No match for money: Even in intimate relationships and collectivistic cultures, reminders of money weaken sociomoral responses
Mead, Nicole L.
Vohs, Kathleen D.
Date of Issue2016
College of Business (Nanyang Business School)
The present research tested two competing hypotheses: (1) as money cues activate an exchange orientation to social relations, money cues harm prosocial responses in communal and collectivistic settings; (2) as money can be used to help close others, money cues increase helping in communal or collectivistic settings. In a culture, characterized by strong helping norms, money cues reduced the quality of help given (Experiment 1), and lowered perceived moral obligation to help (Experiment 2). In communal relationships, money reminders decreased willingness to help romantic partners (Experiment 3). This effect was attenuated among people high on communal strength, although money cues made them upset with help requests (Experiment 4). Thus, the harmful effects of money on prosocial responses appear robust.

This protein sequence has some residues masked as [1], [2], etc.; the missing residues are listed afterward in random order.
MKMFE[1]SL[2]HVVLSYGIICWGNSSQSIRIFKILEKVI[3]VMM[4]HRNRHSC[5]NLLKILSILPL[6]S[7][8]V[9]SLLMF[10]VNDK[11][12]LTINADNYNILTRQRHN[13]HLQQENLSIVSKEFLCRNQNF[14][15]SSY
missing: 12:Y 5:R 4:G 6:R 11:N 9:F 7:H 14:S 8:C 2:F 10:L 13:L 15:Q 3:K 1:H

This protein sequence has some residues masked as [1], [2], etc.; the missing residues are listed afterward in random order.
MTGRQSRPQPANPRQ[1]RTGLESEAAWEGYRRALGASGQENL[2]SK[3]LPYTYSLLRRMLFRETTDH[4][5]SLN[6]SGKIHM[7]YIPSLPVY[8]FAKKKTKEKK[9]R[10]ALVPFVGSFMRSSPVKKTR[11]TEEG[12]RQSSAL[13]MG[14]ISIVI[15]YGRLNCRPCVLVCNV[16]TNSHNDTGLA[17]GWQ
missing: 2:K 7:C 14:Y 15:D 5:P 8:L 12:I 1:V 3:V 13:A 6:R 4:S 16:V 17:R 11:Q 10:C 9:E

Self and Identity
© 2016 Taylor & Francis. This is the author created version of a work that has been peer reviewed and accepted for publication by Self and Identity, Taylor & Francis. It incorporates referee’s comments but changes resulting from the publishing process, such as copyediting, structural formatting, may not be reflected in this document. The published version is available at: [http://dx.doi.org/10.1080/15298868.2015.1133451].